Like I mentioned in the previous post, there are really just two variables that you can control, which determine how soon you can retire. They are your expenses and savings. Remember step 4 of How to Retire Early in 5 Steps? Plan a Simple Retired Life. The lesser the expenses today, the less it will be in future after adjusting for inflation. If you like a rich lifestyle today, then as the years go by, not only will inflation cause the expenses to go up, but you will want higher and better lifestyle which adds up. Your savings will not be able to handle the burden of your expenses. The less your expenses, and more your savings, the earlier you can retire. But how soon? That is the question that I want to answer in this post.
This is more of a DIY (Do It Yourself) exercise since I don’t know what your savings and expenses are. So I created a calculator (see the bottom of this post) where you can plug in your numbers and what you believe your risk level is and it will calculate the age when you can retire. Follow these instructions to plug in the numbers into the calculator.
For monthly savings, figure out how much you are able to save each month on average (from your take home salary) after servicing any EMIs and monthly expenses. The higher this number, the faster you can retire.
The rate at which you want to increase your investment every year. For example today, may be you can invest Rs. 50,000 per month. But you do also get a raise every year most times. So typically you should be able to save and invest more every year. Given what your career path has been and what you imagine it might be in the future, you can enter some number here. If you have been getting 10% increments in the past few years and you expect it to continue, enter 10%. Always aim to invest more than what you invested the previous year.
Plug in your monthly expenses number here. Note that you should not include any expense that will not exist in your retirement. For example your EMIs should not be part of your expenses unless you plan to continue paying EMIs in your retirement (I don’t suggest you do it).
Well you know what you need to enter.
Current value of your investments
If you already have some investments that are going to give good returns like equity then plug in that number here. You can enter 0 if you don’t have any savings yet, or don’t want to include that as part of your early retirement corpus.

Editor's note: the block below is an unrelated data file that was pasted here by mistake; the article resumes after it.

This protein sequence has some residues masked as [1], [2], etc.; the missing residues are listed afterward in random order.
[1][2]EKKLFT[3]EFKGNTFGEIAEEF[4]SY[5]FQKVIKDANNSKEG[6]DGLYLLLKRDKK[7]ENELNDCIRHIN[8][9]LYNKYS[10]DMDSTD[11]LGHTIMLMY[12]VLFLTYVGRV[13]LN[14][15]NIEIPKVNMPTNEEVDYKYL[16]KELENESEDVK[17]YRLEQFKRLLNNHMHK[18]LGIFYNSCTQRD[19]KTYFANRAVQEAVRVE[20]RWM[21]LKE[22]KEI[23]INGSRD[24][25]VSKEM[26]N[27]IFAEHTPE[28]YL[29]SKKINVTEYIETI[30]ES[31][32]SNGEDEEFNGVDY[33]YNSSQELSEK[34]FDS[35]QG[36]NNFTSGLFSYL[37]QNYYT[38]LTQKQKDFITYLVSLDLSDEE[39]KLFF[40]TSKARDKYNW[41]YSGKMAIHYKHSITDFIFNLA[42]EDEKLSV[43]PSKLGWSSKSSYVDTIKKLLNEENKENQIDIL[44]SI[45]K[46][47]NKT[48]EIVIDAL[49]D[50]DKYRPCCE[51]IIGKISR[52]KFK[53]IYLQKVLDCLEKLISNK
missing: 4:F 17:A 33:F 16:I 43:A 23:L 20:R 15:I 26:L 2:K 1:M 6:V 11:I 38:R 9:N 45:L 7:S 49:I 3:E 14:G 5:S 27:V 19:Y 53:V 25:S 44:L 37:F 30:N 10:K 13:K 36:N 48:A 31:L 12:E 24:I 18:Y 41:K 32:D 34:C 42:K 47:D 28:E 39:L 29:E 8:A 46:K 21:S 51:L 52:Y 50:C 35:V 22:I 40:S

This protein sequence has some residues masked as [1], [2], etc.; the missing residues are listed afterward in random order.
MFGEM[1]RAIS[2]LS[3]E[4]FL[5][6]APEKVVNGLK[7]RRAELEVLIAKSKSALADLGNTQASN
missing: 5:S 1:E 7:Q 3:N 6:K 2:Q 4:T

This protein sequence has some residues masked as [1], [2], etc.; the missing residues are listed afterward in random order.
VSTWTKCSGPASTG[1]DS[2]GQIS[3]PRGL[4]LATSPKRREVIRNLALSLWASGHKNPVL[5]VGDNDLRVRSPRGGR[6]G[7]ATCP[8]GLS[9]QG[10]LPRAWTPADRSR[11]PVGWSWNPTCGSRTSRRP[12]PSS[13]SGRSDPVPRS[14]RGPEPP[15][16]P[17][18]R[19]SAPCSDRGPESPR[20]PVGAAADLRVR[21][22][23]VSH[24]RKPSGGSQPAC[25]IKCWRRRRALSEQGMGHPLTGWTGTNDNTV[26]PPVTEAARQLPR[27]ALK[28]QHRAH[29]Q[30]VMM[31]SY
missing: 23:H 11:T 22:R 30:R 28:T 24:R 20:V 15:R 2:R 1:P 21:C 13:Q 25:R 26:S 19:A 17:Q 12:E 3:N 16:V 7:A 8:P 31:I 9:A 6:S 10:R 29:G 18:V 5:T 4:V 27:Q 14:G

Withdrawal rate (example 4% rule)
Use a withdrawal rate that you are comfortable with. Ideally, I would suggest that you keep it at 4% which is a conservative number. Note that this number determines how long your corpus will last. If you want your money to last for a long time, and you are not confident on your corpus giving good returns then use a lower number such as 3% or even 2%. Using a lower number means that your income may outlive you. On the other hand if you are confident that you can supplement your corpus with some other income in your retirement, then use a higher number like 5% or even 6%. Using a higher number means that you may outlive your money. If you are unsure, I would suggest that you leave it at the default 4%.
Assume an investment return rate that you are comfortable with. This is the returns you expect from your investments until your retirement. In the past, equities have given very good returns (like 20%) over a long period of time, but don’t assume they will continue to do so in the future. I would suggest 10% or 12% to be a good conservative estimate. If you want to be even more conservative then use 8%. On the other hand, if you are feeling adventurous then go for 14%. If you are nuts and live your life on the edge then go for 16% (God bless your brave soul).
In the past, inflation has been on the higher side in India. But thanks to the RBI’s inflation mandate, it is trying its best to keep the retail inflation at 4% with a 2% tolerance. Hopefully the future governments and RBI will continue to target it, in which case the upper limit for inflation will be 6%. Do note however that this inflation is CPI (Consumer Price Index) based and is just the inflation of a basket of consumer goods and services purchased by households. Your real inflation may be higher or lower. For example, health and educational inflation is higher than food inflation, so if you have more expenses there, then obviously your inflation will be higher.
I would suggest that you use 6% as inflation, but if you want to be more conservative, go for 7% or even 8%. If on the other hand, you are in good health and can maintain it that way, have no educational expenses to bear and will live a minimalist life in your retirement then you can try 5% or 4%. Although I wouldn’t suggest either of those extremes (4% and 8%).
You can retire when you are this old
Given your savings and expenses (you need to just input the first 2 numbers and your age, and leave the default values for the rest), the calculator will tell you when you can retire. Remember again that the calculator is only as good as the conviction you have in your numbers. Think very carefully when choosing the numbers for your savings and expenses.
How Soon Can I Retire Calculator
|SIP increment rate|
|Monthly Expenses at Retirement|
|Current value of your investments|
|Withdrawal rate (example 4% rule)|
|You can retire when you are this old|